“As state Senator, I will prioritize the needs of families, small businesses, and workers trying to make ends meet and will support legislation that will improve the lives of all Pennsylvanians,” she said.
Rep. Tracy Pennycuick (R-Harleysville) is another woman with her eye on a state Senate seat. Sen. Bob Mensch (R-Bucks/Berks/Montgomery) is retiring and endorsed Pennycuick.
She said that she loves being in the legislature and serving her constituents. An Army combat veteran, she initially enlisted as a medic. Pennycuick earned a degree in business and a commission in the U.S. Army. She served as a Blackhawk pilot, including three combat tours in Iraq, Afghanistan, and Desert Storm, where she was awarded the bronze star.
Pennycuick retired as a lieutenant colonel after 26 years of service. She was a platoon leader, operations officer, company commander, aviation group safety officer, brigade human resources officer, executive officer, Department of Defense efficiency expert, and foreign liaison to the UK Ministry of Defence.
Pennycuick and her husband, Rick, who also served in the armed forces, settled in Harleysville when he was in command of the Defense Contract Management Agency (DCMA) Philadelphia. The couple has four grown children, three serving in the military, and two grandchildren.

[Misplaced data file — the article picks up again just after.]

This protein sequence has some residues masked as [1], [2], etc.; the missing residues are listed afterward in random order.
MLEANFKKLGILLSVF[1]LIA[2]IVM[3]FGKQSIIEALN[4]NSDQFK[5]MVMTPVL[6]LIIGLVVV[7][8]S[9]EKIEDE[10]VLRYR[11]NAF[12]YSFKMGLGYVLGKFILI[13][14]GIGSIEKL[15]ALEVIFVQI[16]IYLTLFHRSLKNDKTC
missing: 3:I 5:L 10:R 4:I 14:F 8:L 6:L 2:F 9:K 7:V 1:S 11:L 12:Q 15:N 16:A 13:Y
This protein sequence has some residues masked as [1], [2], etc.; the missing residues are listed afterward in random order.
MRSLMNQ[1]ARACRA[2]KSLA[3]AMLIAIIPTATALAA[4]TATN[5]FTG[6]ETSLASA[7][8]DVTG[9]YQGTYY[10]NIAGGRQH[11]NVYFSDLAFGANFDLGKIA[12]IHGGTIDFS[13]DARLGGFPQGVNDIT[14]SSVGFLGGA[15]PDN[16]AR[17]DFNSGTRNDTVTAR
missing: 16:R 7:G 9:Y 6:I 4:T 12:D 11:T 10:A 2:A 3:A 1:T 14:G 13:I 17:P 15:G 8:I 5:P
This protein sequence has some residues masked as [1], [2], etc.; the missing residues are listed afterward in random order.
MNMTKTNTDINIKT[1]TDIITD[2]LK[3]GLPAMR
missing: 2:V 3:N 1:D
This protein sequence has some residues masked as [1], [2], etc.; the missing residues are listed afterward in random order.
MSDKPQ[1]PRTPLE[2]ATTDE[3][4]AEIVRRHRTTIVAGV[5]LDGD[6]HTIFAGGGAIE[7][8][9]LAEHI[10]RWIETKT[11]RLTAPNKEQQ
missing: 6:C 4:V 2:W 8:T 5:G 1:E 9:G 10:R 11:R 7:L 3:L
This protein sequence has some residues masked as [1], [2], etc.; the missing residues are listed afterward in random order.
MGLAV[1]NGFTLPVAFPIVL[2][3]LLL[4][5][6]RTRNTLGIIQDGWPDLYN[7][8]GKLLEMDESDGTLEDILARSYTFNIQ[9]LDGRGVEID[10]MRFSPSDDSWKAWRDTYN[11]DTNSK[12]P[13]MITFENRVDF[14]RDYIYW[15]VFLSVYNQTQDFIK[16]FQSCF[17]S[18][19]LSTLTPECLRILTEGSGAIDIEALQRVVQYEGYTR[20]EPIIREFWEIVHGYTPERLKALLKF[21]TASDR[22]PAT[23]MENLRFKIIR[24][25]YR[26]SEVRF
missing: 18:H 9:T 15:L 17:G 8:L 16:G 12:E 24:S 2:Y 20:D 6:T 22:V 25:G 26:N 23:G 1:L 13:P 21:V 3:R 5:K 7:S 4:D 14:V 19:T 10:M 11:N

In the House, she has focused on education, as well as “providing our frontline heroes, families, seniors, workers, and small businesses with the support they need through the pandemic while also pushing forward important legislation that protects some of our most vulnerable populations and vital government reform.”
Missino is also a fighter.
In early May, she was going to reopen her barber shop but received threats from the police and state. So she held a rally outside it to call on the state to allow small businesses to reopen.
She put up Plexiglas dividers, stocked up on personal protective equipment (PPE), and decided to reopen her shop on May 20. The Media police chief told her he would pull her occupancy permit. She did anyway, and when a state inspector came to check out Giovanni’s, he found that she had gone over and above the state rules.
“I’ve never been on unemployment,” she said. “I’ve always been a worker.”
Missino was also active in the school district, attending board meetings to oppose requiring students to wear masks. She spoke at school board meetings and ran for the school board in Springfield as a write-in candidate.
“I’ve gotten help from the Republican Party,” she said about her run for state representative.
DiPalma said, “The diverse slate of state legislative candidates nominated by Republicans in Pennsylvania embodies the mission of the RSLC’s Right Leaders Network. Through the RSLC’s Right Women Right Now and Future Majority Project initiatives, the committee over the past decade has recruited, trained, supported, and elected thousands of diverse state Republicans across the country, many of whom went on to serve in statewide and federal offices.”